In his reaction to the issue, the chief research officer of Investdata Consulting Ltd, Ambrose Omodion, said the sooner government and regulators realize that increasing the participation of Nigerians in the market will reduce overdependence on foreign portfolio investors, the better for the nation’s equity market. According to him, the trend could be reversed by effective economic policies that would drive infrastructural development and productivity that would impact positively on the manufacturing sector to boost performance and support prices.
“It is the stability in the stock market that supports economic development and growth and also stimulates wealth creation. This stability comes in the form of policy and behavioral pattern of the market that help investors to plan their investment and predict the future. But any market that goes up and down as a result of inflow and outflow of foreign investment cannot be predicted, like what is happening in our market today. Domestic investors drove the bullish ascendency in 2007 and 2008. This was after the banking consolidation of 2006 had created awareness about the market and its wealth creation tendency,” Omodion said.
He called for the introduction of investment education that would increase investors’ knowledge of the financial market and drive more retail investors to the market. “Also, government must reduce their borrowing from the pension fund and allow good percentage of the fund to play the long-term investment role in the stock market to support economic development. Then, reduction in the cost of transaction and enhanced investors’ protection mechanisms must be established.”
The president, Ibadan Zone Shareholders Association, Eric Akinduro, said the main reason for the depressed state of the market is the sell down by foreign investors who play a dominant role in the nation’s stock market. “Our market is over-dependent on foreign investments and they will continue to dictate the tune of our market, since they have the larger investments. Really the market seems comfortable in terms of performance and returns but the political environment discourages domestic investors. Domestic investors do not have resources to push the market due to poor purchasing power. We are at the mercy of institutional investors. There is a problem here,” Akinduro stated.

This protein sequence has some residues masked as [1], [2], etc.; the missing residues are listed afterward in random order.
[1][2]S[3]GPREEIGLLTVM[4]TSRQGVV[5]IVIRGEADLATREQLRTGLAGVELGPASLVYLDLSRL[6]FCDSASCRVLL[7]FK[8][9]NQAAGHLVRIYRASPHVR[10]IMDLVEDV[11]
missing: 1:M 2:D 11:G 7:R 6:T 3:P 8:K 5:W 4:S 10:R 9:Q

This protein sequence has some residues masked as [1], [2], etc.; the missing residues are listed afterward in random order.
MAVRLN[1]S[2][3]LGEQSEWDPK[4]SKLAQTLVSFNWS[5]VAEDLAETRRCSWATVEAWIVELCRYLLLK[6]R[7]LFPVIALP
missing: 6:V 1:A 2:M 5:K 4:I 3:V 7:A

The publicity secretary of the Independent Shareholders Association of Nigeria, Moses Igbrude, linked the persistent lull in the market to overdependence on foreign investors, noting that the local ones that were affected during the recession were being neglected. According to him, “Depending on foreign investors to deepen our capital market is a very wrong concept and a lazy approach to growing an institution described as a barometer in measuring an economy.
“As the name implies, foreign investors are an unreliable set of investors. When the economy looks good, they will bring their money but when the reverse is the case, they will vanish into thin air with their portfolio of money, thereby creating more instability in the system. The government and other stakeholders should focus more on how to encourage and educate Nigerians on the importance and benefits of investing in the capital market. The focus should be on how to build local capacity that can absorb the effects of foreign portfolio investors.”
On his part, an independent investor, Amaechi Egbo, said foreign investors are nervous about Nigeria’s macroeconomic and monetary outlook, especially the increasing political risks. He regretted that virtually all stocks on the NSE have depreciated despite strong market fundamentals. He urged “strong institutions in the country to be at the forefront of this investment campaign by increasing their stakes in the equity market. Other local investors should equally see the trend as potential opportunity to take position in the Nigerian capital market.”